Temporary display at Juliana Village, Miranda, Sydney – April 2024

Philips Electronics Pty Ltd

Pierre van der Eng

The predecessor of Philips Electronics Pty Ltd in Sydney was one of the largest Dutch companies that operated in Australia. In 1970 when it had 13,000 employees in various locations in Australia. The company was well-known for the branded lighting and consumer electronic goods which it produced in Australia. 

The firm’s parent company, NV Philips Gloeilampenfabrieken, was established in 1891 in The Netherlands to produce electrical incandescent lamps. Already in 1901 did the company’s lamps find their way to Australia, where electrification had started in the capital cities and the market for electrical incandescent filament lamps had started to grow. Since then, the company’s business contacts with Australia expanded. It is possible to identify six stages in this process.  


In 1912, the Philips company sent its foreign sales representative Aloys Bakker on a global tour to accumulate foreign orders for incandescent lamps. In Australia, Bakker assessed the market for lamps, acquired orders and established contacts with potential agents. The company’s lamp exports increased significantly during World War I, when Australia’s lamp imports from the UK decreased. Philips appointed wholesalers Lawrence and Hanson Ltd and Warburton, Franki Ltd as its agents in Australia.


Since the early-1920s, Philips in The Netherlands diversified its production towards radio broadcasting equipment and a growing array of electronic components. Radio amateurs used those, particular radio valves, to build their own radio receivers. Soon the company also exported Philips-branded radio receivers to Australia.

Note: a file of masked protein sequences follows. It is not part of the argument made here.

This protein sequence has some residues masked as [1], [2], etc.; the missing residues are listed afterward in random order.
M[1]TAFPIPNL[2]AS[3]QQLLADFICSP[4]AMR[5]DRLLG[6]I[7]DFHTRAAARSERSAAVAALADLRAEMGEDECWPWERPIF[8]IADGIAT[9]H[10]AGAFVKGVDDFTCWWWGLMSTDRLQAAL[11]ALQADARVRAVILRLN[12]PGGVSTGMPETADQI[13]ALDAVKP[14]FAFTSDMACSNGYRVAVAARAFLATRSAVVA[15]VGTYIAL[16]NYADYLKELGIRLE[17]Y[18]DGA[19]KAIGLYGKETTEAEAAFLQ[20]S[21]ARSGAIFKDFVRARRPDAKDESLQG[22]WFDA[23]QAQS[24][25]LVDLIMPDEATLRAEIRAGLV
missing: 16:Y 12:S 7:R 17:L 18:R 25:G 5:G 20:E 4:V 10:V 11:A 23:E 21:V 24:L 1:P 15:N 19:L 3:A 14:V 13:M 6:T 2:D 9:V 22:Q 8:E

1929 Anton den Hertog, CEO of Philips Australia 1926-1934 Source: The Home (1 August 1929).

Exports to Australia increased so quickly that in 1925 the company sent Anton den Hertog to Australia to establish a subsidiary company to import Philips products. Den Hertog assumed control of the imports of Philips products. Together with the company’s two agents, he incorporated Philips Lamps (Australasia) Pty Ltd in December 1926 with himself as Managing Director (CEO). The company changed its name in later years. The last change was in 1994 to Philips Electronics Pty Ltd, also known as ‘Philips Australia’.

In the 1920s, The Australian government encouraged import-replacing industrialisation in order to reduce the use of the country’s export earnings from wool and other commodities to be able to pay off Australia’s relatively large foreign debt. This took the form of import tariffs, which encouraged manufacturing companies to produce goods in Australia.

1936 Philips Australia radio valve factory in Camperdown. Source:  O’Neill Associates.

Tariff increases for radio receivers (1929), lamps (1931) and radio valves (1937) encouraged Philips to establish factories in Australia. The first factory was established 1931 by Electric Lamp Manufacturers (Australia) Pty Ltd (ELMA) in which Philips was the leading joint venture partner. ELMA’s factory in Newcastle produced the lamps which Philips Australia marketed. Profits from the lamp business supported the operations of other Philips factories in Sydney. Philips Australia employed 663 in 1940, mainly in Sydney.


The World War II years could have been a period of expansion for Philips Australia. Instead, it fell under the suspicion of Australia’s nascent secret service after the war broke out in September 1939. Its Dutch CEO Armand Giberius was detained and in 1940 expelled from Australia on spurious grounds.